Approximately three billion people use traditional, inefficient and poorly vented indoor cookstoves to meet basic energy needs. Exposure to air pollutant emissions from these cookstoves, experienced primarily by the world's poorest people, accounts for 4.5% of the global burden of disease. This form of combustion is also the second leading source of light-absorbing carbon in the atmosphere. To address this problem, one focus has been to develop solid-fuel combustion technologies (i.e., improved or cleaner-burning stoves) that are more fuel efficient, affordable, and less polluting. The design and dissemination of cleaner stove technologies could have the single largest benefit to human and environmental health since the emergence of distributed water/sanitation systems in the previous century. The prevailing hypothesis is that any cleaner-burning stove (relative to traditional, open fires) will improve health;however, this hypothesis has not been rigorously tested. Improved stoves can vary widely in terms of pollutant emissions. This project, therefore, seeks to develop credible and representative laboratory data as a first step to test the improved stoves hypothesis and to improve our ability to address this massive threat to global health. We propose two specific aims.
The first aim will develop a comprehensive profile of gaseous and particulate pollutants emitted from traditional and improved cookstoves.
This aim will develop a more complete inventory of the toxic and climate-forcing pollutants emitted from residential cookstove combustion;these emissions are poorly understood and are likely different from well-characterized combustion sources (e.g., motor vehicles).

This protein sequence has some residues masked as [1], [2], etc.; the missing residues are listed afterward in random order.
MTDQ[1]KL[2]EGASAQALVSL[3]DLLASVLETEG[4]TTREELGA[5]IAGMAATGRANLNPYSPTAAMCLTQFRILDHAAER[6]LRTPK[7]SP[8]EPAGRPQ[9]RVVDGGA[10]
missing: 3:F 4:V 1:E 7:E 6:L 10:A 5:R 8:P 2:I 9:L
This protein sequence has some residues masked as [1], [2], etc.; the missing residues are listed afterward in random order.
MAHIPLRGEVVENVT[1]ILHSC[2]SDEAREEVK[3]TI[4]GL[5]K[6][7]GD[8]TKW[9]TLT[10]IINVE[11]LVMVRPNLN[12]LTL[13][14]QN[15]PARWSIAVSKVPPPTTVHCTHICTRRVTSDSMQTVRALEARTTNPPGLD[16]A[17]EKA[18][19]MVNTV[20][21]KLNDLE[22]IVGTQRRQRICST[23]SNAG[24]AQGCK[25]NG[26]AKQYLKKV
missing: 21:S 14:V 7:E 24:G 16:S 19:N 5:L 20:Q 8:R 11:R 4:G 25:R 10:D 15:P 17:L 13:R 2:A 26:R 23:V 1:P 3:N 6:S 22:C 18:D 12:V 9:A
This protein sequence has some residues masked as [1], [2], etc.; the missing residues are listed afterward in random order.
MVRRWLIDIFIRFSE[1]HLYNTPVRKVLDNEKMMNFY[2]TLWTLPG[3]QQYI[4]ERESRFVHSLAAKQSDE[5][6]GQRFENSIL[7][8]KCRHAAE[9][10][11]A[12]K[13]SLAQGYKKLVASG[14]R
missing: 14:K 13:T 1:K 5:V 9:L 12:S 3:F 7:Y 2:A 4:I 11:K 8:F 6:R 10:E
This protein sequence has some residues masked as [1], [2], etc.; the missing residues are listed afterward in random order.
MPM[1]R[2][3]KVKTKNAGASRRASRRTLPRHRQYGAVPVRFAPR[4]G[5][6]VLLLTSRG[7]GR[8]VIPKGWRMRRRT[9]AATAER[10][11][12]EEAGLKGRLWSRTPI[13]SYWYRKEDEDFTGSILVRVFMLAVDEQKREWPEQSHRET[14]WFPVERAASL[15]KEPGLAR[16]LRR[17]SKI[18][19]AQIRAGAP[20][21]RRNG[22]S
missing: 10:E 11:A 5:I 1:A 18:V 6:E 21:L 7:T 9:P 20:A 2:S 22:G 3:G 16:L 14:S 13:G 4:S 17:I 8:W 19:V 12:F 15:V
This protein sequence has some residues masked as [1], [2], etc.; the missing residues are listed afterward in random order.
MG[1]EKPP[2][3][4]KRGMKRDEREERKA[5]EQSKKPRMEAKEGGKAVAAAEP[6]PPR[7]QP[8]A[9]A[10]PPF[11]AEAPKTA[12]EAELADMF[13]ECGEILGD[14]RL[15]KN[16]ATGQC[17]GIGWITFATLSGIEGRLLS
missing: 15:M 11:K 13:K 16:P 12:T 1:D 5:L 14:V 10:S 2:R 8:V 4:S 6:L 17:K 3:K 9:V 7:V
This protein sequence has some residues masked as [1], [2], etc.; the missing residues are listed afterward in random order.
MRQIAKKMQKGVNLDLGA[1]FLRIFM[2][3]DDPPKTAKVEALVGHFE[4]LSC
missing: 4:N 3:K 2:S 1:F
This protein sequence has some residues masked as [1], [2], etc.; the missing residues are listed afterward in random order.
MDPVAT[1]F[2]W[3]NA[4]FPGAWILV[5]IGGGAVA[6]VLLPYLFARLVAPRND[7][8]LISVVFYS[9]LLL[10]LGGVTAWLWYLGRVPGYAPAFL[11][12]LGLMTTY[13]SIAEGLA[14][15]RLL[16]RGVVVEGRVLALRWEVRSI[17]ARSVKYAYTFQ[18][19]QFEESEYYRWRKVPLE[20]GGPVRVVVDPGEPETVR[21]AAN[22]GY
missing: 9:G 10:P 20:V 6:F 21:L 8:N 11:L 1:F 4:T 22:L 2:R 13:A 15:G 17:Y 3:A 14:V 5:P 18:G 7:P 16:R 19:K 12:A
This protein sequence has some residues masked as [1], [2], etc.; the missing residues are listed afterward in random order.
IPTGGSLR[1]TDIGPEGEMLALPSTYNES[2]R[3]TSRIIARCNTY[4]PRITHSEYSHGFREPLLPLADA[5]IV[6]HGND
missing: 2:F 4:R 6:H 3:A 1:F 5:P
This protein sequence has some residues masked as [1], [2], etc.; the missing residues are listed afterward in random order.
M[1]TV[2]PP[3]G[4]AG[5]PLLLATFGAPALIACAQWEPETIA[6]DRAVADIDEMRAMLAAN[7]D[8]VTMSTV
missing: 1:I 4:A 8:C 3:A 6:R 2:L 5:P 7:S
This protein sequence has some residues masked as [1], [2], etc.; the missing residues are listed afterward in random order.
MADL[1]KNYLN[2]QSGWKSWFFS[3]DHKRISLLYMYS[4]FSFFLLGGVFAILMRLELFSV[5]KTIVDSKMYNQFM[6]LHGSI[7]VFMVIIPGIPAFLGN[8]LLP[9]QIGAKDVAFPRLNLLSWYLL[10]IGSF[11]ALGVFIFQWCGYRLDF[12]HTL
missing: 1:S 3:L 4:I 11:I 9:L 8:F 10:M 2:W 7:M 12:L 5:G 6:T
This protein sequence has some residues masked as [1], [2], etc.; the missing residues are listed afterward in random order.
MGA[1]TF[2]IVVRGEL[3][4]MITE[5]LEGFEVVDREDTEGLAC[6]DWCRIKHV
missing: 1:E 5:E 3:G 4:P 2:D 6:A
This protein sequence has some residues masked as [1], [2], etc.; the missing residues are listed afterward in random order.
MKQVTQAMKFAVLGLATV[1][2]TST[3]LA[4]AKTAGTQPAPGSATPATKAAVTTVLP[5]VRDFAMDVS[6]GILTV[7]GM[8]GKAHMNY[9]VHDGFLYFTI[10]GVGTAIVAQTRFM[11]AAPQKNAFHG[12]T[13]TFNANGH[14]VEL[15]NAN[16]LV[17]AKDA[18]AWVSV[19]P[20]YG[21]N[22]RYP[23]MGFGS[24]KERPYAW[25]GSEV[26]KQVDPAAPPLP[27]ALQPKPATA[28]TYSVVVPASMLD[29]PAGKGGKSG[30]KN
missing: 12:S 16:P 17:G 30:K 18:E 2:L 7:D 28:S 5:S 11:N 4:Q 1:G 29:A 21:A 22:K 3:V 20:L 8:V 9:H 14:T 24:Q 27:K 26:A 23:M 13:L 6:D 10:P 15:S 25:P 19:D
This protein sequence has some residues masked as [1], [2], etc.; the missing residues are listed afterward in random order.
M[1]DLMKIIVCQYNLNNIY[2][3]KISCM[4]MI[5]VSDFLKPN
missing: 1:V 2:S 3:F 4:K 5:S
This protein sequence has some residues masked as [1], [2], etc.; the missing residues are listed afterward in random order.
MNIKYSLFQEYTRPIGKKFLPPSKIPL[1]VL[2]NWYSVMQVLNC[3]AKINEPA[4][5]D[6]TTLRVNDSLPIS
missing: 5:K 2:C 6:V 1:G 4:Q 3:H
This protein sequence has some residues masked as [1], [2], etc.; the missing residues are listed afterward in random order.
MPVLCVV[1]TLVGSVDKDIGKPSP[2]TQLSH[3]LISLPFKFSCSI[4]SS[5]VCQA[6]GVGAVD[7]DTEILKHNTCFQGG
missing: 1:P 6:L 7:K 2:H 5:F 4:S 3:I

This aim will provide more credible data for risk assessments and climate impact models, inform better stove design, and will aid our interpretation of health effects observed here (Aim 2) and in other studies. The emissions inventory will be made available online in an open-source format for use by researchers, policymakers, and other stakeholders.
The second aim i s to conduct a controlled human exposure study to investigate acute, subclinical effects of exposure to emissions from prevalent cookstove technologies. We will investigate markers of cardiorespiratory health (blood pressure, heart rate variability, augmentation index, exhaled nitric oxide, and markers of systemic inflammation, oxidative stress, coagulation, and platelet activation) in response to short-term exposures from five different stove types producing emissions that fall into various Tier categories promulgated by the International Standards Organization (ISO);several of the ISO Tier categories will result in air pollution concentrations that greatly exceed regulatory levels i the developed world. Thus, whether the introduction of improved stoves representing each of the Tiers within these newly-promulgated standards will produce meaningful health benefits is unclear. This is the first study to quantify the relationship between markers of cardiorespiratory health and exposure to a broad range of stove technologies. This research will inform future directions for stove programs while providing needed insight into the question, "How clean is clean enough?"
Approximately three billion people use traditional, inefficient and poorly vented indoor cookstoves to meet basic energy needs, resulting in air pollution exposures responsible for 4.5% of the global burden of disease. Hundreds of millions of dollars are being spent on improved stove design and dissemination, yet the health benefits from specific stove technologies are unknown. This is the first study to examine the relationship between markers of cardiorespiratory health and exposure to a broad range of stove technologies, informing future directions for stove programs while providing needed insight into the question, How clean is clean enough?